If you don't interpret the provisions of double tax treaties correctly, you'll face the following three penalties:
The purpose of these treaties is to eliminate the problem of double taxation.
If you're not too sure about this, you'll be glad to know there are two steps you can use to overcome a double taxation problem.
Use these two steps to overcome a double taxation problem
Step #1: Determine if you're a resident in South Africa.
If you are, then you'll pay tax in South Africa on your worldwide income.
If you're not, you'll pay tax on your income or capital gain made in South Africa and you'll pay tax in your resident country.
Step #2: See if international double taxation exists.
The Practical Tax Loose Leaf Service explains that if you have to pay tax on the same profits, during the same period, in two or more countries, you must check which country has the taxing rights.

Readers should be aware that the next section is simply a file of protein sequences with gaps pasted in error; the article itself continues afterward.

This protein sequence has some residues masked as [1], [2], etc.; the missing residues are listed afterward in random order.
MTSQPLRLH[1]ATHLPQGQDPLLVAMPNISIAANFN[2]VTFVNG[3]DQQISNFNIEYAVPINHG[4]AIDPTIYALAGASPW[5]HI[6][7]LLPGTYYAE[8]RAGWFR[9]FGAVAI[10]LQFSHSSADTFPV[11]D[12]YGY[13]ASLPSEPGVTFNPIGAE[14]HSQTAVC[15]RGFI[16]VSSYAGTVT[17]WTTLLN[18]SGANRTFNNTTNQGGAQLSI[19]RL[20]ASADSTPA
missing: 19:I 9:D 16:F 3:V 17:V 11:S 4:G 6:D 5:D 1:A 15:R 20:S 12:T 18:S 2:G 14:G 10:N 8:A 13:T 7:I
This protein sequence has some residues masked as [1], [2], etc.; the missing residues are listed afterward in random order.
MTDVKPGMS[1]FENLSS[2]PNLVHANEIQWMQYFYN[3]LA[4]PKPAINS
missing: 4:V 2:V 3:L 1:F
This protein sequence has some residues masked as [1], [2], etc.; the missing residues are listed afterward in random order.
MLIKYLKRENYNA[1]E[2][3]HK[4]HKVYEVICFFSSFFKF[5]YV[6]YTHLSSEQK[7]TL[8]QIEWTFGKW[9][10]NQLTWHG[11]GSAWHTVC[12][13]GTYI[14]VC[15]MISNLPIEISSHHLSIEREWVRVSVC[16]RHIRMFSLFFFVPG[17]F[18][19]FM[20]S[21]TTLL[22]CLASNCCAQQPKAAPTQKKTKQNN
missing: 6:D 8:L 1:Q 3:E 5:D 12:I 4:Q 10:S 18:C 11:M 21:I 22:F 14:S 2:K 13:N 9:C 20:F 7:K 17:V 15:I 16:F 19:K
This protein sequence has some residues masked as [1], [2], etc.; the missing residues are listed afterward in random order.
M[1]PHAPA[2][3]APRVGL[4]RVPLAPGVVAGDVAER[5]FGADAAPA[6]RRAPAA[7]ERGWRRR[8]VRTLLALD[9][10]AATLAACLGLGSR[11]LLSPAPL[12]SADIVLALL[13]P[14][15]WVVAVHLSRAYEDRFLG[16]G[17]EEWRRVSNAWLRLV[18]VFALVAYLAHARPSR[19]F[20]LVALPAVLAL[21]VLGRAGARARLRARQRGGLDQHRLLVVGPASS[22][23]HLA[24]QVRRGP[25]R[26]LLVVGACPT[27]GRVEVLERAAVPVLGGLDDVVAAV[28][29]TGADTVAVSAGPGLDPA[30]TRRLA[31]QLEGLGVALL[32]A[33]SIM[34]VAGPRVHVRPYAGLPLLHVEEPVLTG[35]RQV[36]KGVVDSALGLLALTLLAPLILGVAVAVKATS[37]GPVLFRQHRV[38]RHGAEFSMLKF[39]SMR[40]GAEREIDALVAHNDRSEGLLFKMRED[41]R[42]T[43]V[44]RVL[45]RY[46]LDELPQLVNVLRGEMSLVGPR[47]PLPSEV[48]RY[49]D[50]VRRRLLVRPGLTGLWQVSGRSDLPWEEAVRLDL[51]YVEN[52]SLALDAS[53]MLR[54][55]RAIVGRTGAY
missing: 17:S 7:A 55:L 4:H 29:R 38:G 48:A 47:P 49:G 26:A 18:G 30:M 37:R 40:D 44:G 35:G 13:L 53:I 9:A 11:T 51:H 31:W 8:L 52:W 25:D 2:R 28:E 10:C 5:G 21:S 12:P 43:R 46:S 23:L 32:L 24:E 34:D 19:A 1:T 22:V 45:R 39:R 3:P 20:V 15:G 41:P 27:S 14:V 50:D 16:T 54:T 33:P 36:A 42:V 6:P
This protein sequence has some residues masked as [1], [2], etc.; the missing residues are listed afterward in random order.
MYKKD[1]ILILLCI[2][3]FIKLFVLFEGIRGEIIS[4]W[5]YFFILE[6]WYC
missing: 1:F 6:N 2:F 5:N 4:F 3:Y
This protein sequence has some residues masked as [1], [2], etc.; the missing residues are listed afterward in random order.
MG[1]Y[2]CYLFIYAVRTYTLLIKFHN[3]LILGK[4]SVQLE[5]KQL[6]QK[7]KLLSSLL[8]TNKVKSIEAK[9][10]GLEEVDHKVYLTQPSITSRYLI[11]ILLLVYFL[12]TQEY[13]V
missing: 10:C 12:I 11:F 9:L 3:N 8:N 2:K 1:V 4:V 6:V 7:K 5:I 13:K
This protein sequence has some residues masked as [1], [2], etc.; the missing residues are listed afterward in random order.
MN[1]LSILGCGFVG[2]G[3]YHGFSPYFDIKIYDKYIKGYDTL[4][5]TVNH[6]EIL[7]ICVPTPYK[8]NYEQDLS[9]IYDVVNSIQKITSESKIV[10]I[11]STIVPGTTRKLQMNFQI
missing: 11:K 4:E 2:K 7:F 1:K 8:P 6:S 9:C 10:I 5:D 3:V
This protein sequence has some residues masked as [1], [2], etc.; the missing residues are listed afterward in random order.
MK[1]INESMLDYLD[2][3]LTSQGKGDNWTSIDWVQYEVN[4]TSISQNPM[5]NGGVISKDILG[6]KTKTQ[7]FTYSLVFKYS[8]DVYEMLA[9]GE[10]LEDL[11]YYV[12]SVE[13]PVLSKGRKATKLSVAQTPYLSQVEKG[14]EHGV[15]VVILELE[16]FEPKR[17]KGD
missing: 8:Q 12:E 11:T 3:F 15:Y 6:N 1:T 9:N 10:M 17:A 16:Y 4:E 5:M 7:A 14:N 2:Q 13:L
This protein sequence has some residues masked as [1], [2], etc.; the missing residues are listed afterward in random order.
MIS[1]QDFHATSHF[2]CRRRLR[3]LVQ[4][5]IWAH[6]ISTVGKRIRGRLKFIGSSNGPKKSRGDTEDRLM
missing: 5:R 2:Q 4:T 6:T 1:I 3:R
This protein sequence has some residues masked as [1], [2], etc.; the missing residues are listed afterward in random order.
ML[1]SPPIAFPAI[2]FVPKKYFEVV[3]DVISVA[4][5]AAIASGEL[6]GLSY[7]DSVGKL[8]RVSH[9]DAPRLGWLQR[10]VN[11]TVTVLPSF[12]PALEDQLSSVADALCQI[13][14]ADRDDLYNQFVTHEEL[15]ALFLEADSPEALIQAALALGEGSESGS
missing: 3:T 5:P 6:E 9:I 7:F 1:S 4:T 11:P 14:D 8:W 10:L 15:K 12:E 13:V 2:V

The countries in the Double Tax Agreement (DTA) will determine who has tax rights. You'll do the residence test, and the country with the first taxing rights will be the one you're living in.
If residency isn't a factor, then you'll use the source rules. This means if the source of income is from Country A, then Country A will have the first taxing rights.
If both countries have taxing rights, claim the foreign tax paid as a credit against your tax liability in the country where you're a resident.
You'll face harsh penalties if you don't treat double tax treaties correctly. Don't take that risk. Find out more about DTAs here.
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